Henry Rollins and John Mellencamp have spoken out on the struggles of major labels to stay afloat amidst the digital download revolution and neither singer is very sympathetic to their woes. Rollins in particular is embracing the dawn of a new music industry landscape that could even erase the word “industry” from the whole equation.
“I think the major factor in the couldn’t-come-soon-enough decline of the major label industry is greed,” Rollins told Street Team. “Greed and underestimating the intelligence of their patrons. File sharing has had an effect, certainly. Why do people share files? Maybe because you put out a CD for $19.99 and two songs on it are good and the rest is so-so because you told the band to hurry up already. When you make art into an industry, everyone will suffer. I am sorry about all the people who lost their jobs but this thing had to end.” That’s the blunt, candid quote we’ve come to expect from a punk singer, spoken word artist and muscular dude like Henry Rollins.
Mellencamp, however, offered a long essay/blog on the Huffington Post, which recounts major changes in the record industry from the late 1980s up until the invention of the compact disc. Huh? His article is a bit strange because he does rail against the music industry for only using modern technology to resell people music they already own and for marketing artists with merely commercial motivations, but he ends up essentially blaming Reagan’s trickle-down theory for the whole debacle. Don’t know about you, but when I ponder mp3s on the Internet, I don’t really think “Reagan.”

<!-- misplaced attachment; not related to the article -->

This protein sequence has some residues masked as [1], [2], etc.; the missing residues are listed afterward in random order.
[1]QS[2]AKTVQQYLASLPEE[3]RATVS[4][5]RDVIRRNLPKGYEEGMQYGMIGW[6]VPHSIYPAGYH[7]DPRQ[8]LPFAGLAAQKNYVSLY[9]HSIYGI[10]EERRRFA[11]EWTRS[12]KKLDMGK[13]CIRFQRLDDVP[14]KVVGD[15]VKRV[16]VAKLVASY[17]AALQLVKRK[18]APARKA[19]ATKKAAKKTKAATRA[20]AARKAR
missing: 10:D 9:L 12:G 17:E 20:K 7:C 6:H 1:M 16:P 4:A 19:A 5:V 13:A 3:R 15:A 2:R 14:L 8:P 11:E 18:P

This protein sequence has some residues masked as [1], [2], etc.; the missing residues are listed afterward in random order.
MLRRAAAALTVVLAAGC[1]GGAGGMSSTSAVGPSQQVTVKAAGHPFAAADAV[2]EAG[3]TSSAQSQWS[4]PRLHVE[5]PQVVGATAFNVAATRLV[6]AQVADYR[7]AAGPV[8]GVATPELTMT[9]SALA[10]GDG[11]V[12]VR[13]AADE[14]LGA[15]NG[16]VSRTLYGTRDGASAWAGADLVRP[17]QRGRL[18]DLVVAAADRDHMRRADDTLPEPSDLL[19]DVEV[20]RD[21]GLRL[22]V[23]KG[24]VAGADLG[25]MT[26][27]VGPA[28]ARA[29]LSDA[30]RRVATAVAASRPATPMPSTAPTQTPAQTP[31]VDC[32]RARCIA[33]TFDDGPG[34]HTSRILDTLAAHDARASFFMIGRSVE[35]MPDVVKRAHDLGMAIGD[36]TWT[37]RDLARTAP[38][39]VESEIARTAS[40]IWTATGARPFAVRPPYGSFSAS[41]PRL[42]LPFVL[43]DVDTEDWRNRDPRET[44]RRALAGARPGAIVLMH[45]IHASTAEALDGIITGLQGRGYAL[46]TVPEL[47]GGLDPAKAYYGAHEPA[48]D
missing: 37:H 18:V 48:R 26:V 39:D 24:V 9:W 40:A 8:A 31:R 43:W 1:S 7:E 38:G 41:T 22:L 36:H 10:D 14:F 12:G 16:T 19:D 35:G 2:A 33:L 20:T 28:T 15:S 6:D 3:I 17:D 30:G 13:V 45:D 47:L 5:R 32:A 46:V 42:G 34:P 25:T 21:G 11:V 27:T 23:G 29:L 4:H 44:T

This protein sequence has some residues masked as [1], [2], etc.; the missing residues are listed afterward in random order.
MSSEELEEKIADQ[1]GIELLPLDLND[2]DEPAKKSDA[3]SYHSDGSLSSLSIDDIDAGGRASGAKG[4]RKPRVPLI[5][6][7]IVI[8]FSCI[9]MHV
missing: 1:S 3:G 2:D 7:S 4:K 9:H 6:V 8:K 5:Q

“That which, by all rights, should have had a positive impact for all of us — better sound quality, accessibility, and portability — is now being blamed for many of the ills that beset the music business,” Mellencamp wrote. “The captains of the industry it seemed, proved themselves incapable of having a broader, more long-range view of what this new technology offered. The music business is very complicated in itself so it’s understandable that these additional elements were not dealt with coherently in light of the distractions that abound.”
I don’t want to disparage John Mellencamp’s populist view of the music industry because at its heart is the same sentiment that Rollins offered (artists don’t need no stinkin’ industry), but it doesn’t look like his view has evolved much since “Little Pink Houses.” Next time perhaps he can start with “Ain’t that america, home of the free mp3” and take it from there.